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I2 How to optimize use of glucocorticoids in SLE
  1. Luís Sousa Inês
  1. CHUC Lupus Clinic – Rheumatology Dept., Centro Hospitalar Universitário de Coimbra, Coimbra, Portugal


Background Glucocorticoids (GC) are a mainstay therapy for disease activity in Systemic lupus erythematosus (SLE) patients. In addition to induction of remission, many SLE patients receive long-term maintenance treatment with GC. On the reverse side, it is well established that GC use results in important adverse effects that are directly proportional to the dose and duration of GC treatment. These includes increased risk of infections and accrual of irreversible organ damage, that are major contributors to the morbidity and mortality of SLE patients. Hence, risk-benefit must be carefully considered for optimal use of GC and improve outcomes of SLE patients.

However, evidence base is still scarce for establishing standardized approaches to GC initiation, tapering and withdrawal for optimal management of SLE. As a result, clinical practice regarding use of GC in the treatment of SLE patients is wildly heterogenous.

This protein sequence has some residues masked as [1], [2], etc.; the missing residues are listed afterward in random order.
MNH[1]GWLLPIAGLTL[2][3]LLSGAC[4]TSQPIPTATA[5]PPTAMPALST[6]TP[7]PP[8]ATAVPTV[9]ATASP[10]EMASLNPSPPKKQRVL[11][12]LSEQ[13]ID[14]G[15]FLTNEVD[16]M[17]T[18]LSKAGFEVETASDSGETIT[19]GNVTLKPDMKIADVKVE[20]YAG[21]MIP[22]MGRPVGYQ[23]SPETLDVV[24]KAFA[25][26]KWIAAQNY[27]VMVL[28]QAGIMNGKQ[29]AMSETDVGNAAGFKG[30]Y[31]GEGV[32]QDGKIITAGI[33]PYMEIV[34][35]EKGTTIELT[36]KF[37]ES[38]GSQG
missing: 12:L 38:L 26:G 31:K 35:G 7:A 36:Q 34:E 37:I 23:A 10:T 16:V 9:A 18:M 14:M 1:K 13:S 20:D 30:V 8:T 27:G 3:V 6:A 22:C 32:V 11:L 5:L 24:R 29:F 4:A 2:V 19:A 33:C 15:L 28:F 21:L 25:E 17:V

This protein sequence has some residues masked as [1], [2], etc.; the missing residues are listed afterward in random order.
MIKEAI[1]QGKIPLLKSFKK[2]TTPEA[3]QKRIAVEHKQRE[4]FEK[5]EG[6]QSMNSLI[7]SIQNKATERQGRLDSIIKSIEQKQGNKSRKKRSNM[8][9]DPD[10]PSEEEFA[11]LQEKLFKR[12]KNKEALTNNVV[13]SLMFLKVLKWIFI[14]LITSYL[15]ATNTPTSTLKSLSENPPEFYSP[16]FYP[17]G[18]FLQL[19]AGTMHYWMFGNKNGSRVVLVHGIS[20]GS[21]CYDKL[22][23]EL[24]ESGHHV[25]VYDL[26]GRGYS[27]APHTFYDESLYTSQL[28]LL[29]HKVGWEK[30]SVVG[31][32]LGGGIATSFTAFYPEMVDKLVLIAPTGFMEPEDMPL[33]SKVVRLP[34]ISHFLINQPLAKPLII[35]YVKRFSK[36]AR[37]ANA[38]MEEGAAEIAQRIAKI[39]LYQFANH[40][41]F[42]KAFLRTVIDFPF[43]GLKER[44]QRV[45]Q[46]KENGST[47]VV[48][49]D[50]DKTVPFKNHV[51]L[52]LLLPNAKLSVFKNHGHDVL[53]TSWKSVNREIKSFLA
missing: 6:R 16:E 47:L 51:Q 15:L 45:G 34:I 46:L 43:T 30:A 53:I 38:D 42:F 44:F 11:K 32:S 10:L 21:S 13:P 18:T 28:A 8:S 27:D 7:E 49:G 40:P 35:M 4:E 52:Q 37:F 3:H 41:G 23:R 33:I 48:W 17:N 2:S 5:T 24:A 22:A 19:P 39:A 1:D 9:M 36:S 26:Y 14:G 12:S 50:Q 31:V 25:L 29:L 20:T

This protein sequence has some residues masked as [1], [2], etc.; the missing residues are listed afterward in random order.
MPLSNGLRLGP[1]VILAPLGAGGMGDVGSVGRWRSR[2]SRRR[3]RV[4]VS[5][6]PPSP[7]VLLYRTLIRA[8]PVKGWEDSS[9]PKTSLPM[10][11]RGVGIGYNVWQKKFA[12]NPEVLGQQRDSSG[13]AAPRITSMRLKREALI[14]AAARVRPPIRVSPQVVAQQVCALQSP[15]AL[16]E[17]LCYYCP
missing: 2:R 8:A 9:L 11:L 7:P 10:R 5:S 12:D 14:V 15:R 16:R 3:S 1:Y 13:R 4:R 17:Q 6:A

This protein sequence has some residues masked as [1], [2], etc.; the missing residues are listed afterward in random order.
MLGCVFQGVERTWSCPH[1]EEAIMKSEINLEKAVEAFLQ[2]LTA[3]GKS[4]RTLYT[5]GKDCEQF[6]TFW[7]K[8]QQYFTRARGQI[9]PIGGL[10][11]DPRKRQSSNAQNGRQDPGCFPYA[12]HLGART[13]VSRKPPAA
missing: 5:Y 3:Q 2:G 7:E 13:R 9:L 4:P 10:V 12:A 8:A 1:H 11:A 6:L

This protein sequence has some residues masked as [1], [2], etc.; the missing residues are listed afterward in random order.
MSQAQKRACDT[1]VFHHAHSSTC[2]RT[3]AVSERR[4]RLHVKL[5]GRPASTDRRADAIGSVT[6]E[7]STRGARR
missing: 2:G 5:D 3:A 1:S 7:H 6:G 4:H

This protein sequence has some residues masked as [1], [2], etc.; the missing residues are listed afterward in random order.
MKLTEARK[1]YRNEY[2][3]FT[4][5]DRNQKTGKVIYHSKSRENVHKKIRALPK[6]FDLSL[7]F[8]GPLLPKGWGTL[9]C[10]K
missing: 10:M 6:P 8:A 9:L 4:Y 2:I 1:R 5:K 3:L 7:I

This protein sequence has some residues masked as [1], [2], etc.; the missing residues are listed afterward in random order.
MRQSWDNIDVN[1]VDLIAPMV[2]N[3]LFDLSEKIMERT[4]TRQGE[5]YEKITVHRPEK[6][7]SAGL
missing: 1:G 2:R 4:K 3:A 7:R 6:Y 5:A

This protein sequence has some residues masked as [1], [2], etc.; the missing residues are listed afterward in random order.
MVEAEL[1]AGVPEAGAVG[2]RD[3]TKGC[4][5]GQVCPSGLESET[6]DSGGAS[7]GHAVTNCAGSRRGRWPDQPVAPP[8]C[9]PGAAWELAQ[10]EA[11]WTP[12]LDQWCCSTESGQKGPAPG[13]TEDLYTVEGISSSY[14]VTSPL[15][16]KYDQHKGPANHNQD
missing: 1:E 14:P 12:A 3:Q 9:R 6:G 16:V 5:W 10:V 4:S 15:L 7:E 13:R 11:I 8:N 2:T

Methods This review will focus on evidence and recommendations to optimize use of GC, which is a critical unmet need in the management of SLE.

Results Induction treatment of moderate and severe inflammatory lupus manifestations is the major indication for GC in SLE. In patients with milder manifestations, such as localized mucocutaneous lesions, arthralgias and mild cytopenia, hydroxychloroquine is the mainstay of treatment and use of systemic GC might not be needed. Common mild complaints, including arthralgia, myalgia, fatigue, headache or mild cognitive symptoms can be frequently due to non-inflammatory comorbidities, that must be differentiated from lupus flares and do not benefit from GC treatment. In treat-to-target strategy for SLE management, tapering of GC to ≤7.5 or preferably ≤5 mg/day of prednisone is an important objective, as it is associated with improved outcomes. Use of low dose prednisone in maintenance treatment of SLE patients is controversial. A recently published clinical trial showed that in SLE patients with quiescent disease, withdrawal of 5 mg/day of prednisone was associated with an increased risk of flare, however there was no significant difference in the risk of severe flares.

Conclusions Minimization of exposure to GC, along with achieving a stable remission or at least a low disease activity state are cent ral targets in the management of SLE. For this purpose, it is fundamental a judicious use of GC for treatment of disease activity, and to optimize use and adherence to hydroxychloroquine and immunosuppressant therapy in order to achieve successful tapering and whenever possible the withdrawal of GC.

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